But before I wrap things up I will crack a Bush Light Draft as Donald would have for Marcus Rudnick, Cam Just, Kelson Bush and Nancy Sauvageau. These are friends who have passed this past week and also made a mark in my life; and their friends and families will miss them.

So if you have a chance, pull up a chair and listen to the stories of how great they all were, share their generosity and make sure to pass it on into the lives of others and hopefully into your own life as well.

Recently in:

FARGO – Police are looking for young man in connection to a homicide in South Fargo. On Friday, September 21, 2018 at 11:23 a.m., Fargo Police and Fire personnel responded to an apartment located within 2302 17 St. S. for medical…

by Ryan Jankeryanjanke@hpr1.comPhoto by Anne BradleyValkyries of the Valley will invade the North Dakota Apartment Wrestling Federation (NDAWF) for Brawl-esque, a variety show that will be held at Prairie Brothers Brewing Company…

Best Bets

Spirit Talk

by HPR Staff

Thursday, September 27, 7-9 p.m.Homewood Suites by Hilton Fargo, 2021 16th St N., FargoGet in touch with the other side! Sunny Dawn Johnston will help you reach the spirit world in this two-hour, eye-opening event. This is a group…

It’s bad enough when his word versus her word regarding sexual assault gets out in a high school hallway, but can you imagine it spreading throughout the national news media? Imagine reliving those events every time you turn on…

We failed to educate the players of “flag” footballI passed all of the American history courses in Morrison County District 54, Little Falls High School, and Moorhead State Teachers College, but I’m often appalled about what…

FARGO - A collection of memories from High Plains Reader's annual Cocktail Showdown. Participants were judged on creativity, flavor, and presentation; and this year we added a new category. Like years before, each establishment was…

by Ryan Jankeryanjanke@hpr1.comAs I sat across from my wife at Himalayan Yak Tuesday evening, it dawned on me that time had slowed down. So often when we go out to eat, we are in a hurry. We get anxious when we aren’t greeted…

Music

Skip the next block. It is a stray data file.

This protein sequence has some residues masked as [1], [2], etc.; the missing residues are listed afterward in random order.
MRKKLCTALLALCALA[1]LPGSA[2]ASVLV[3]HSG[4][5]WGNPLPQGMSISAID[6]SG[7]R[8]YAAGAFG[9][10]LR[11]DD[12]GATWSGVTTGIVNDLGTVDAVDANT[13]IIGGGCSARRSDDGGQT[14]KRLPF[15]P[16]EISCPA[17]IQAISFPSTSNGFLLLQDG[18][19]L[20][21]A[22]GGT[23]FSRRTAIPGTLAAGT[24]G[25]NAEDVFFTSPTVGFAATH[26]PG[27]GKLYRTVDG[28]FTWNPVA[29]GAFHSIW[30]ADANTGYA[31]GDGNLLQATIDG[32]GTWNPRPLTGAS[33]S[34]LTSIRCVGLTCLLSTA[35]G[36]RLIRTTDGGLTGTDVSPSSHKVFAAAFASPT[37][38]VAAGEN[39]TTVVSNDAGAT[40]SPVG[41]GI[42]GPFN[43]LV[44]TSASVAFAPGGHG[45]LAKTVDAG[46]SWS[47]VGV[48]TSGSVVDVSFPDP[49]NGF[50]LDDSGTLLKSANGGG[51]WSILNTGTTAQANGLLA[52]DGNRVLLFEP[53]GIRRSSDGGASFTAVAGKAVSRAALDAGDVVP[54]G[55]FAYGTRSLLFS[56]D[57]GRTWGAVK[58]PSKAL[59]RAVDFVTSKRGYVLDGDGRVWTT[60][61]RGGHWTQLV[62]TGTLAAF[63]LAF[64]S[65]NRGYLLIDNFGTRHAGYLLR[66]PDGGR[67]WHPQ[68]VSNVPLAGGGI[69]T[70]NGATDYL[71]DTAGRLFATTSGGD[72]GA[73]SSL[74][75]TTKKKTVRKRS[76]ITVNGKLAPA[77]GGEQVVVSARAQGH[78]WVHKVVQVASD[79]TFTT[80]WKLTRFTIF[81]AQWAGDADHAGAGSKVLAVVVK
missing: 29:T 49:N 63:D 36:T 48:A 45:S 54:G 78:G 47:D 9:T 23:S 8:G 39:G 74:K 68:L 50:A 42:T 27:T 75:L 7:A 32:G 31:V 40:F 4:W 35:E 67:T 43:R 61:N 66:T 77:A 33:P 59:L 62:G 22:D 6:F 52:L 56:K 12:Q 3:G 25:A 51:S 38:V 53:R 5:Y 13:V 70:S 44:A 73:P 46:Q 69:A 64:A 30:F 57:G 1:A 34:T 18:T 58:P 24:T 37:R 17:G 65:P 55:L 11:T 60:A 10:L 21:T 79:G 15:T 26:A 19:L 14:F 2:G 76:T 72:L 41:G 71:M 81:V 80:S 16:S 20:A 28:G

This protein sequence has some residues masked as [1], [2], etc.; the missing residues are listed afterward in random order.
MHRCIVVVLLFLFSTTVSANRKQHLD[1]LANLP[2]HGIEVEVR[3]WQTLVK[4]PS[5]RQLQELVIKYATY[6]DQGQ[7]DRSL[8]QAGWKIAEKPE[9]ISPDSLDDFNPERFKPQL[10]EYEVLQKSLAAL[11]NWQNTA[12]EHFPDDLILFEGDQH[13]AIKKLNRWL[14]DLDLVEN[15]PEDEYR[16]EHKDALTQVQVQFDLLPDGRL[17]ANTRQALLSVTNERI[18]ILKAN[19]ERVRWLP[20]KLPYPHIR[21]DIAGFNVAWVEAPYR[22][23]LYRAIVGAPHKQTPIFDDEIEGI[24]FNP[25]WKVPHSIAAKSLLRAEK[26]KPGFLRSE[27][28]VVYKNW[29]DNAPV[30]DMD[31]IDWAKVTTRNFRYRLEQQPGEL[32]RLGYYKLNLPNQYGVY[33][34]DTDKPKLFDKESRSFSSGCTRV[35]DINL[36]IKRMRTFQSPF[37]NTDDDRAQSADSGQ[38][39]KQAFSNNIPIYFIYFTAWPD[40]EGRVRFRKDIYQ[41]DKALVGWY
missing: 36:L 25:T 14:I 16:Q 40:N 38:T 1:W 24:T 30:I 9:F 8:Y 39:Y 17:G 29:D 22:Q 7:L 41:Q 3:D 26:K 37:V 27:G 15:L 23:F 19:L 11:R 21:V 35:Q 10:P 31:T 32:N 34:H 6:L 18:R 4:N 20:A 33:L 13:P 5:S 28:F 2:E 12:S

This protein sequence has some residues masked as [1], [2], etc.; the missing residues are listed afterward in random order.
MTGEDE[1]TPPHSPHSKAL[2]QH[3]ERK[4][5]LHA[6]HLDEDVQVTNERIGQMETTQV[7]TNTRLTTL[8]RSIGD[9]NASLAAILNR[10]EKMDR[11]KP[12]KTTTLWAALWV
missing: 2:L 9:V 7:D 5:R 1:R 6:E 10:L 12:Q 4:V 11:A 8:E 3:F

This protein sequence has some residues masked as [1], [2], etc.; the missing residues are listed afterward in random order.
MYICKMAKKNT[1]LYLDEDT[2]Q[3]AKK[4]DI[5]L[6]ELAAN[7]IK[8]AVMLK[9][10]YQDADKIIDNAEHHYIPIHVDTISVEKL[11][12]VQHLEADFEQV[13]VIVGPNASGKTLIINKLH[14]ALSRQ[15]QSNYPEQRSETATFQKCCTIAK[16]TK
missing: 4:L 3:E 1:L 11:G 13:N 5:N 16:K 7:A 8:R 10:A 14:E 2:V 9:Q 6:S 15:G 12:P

Back in the saddle

by Sabrina Hornung

After a long hiatus members of Teenage Lobotomy reunited for the first time in 22 years at Center Fest in Robinson North Dakota this summer. With influences such as Husker Du and the Circle Jerks their high energy immediately had…

Director Craig William Macneill speculates on the infamous legend surrounding Massachusetts murder suspect Lizzie Borden in “Lizzie,” a long-germinating labor of love for star Chloe Sevigny. Working from a screenplay by Bryce…

It may be cliche to say the apple doesn’t fall too far from the tree, but when wet plate artist Shane Balkowitsch found out that his 15-year-old daughter Abby Balkowitsch was following in his photography footsteps, he was…

by Stella Mehlhoffstellamehlhoff@gmail.com“Our mission is to invigorate civic conversation through intimate and transformative storytelling.” This statement posted on Theatre B’s website and tacked to their studio wall in…

In the approximately three years I’ve been writing for the High Plains Reader it seems I’ve always circled back to comedian Adam Quesnell. First, I wrote about his farewell show before he set out from Fargo and the comedy…

When walking into the new space on 1st Ave N that now houses Drekker brewing, one can only say, “Wow.” The majesty of the interior is unprecedented for a brewery in the region and provides a feeling of awe and astonishment.…

I’m a big man, I’m tall and powerful, but this also causes some issues in the body department. I suffer from acute scoliosis in my lower back, and pain radiates from this area on a daily basis. I have only ever had one massage…

By Melissa Martinmelissamartincounselor@live.comThink back to one of your worst small decisions. Then answer the following questions:How did you make the decision?What happened after the decision?When did you know it was the worst…

by Andrew Alexis Varvelmr.a.alexis.varvel@gmail.com“If a piece of equipment purchased in the 1920s is kept up and can guarantee, at present, an operable rate close to 100 percent and if it can bear the production burden placed on…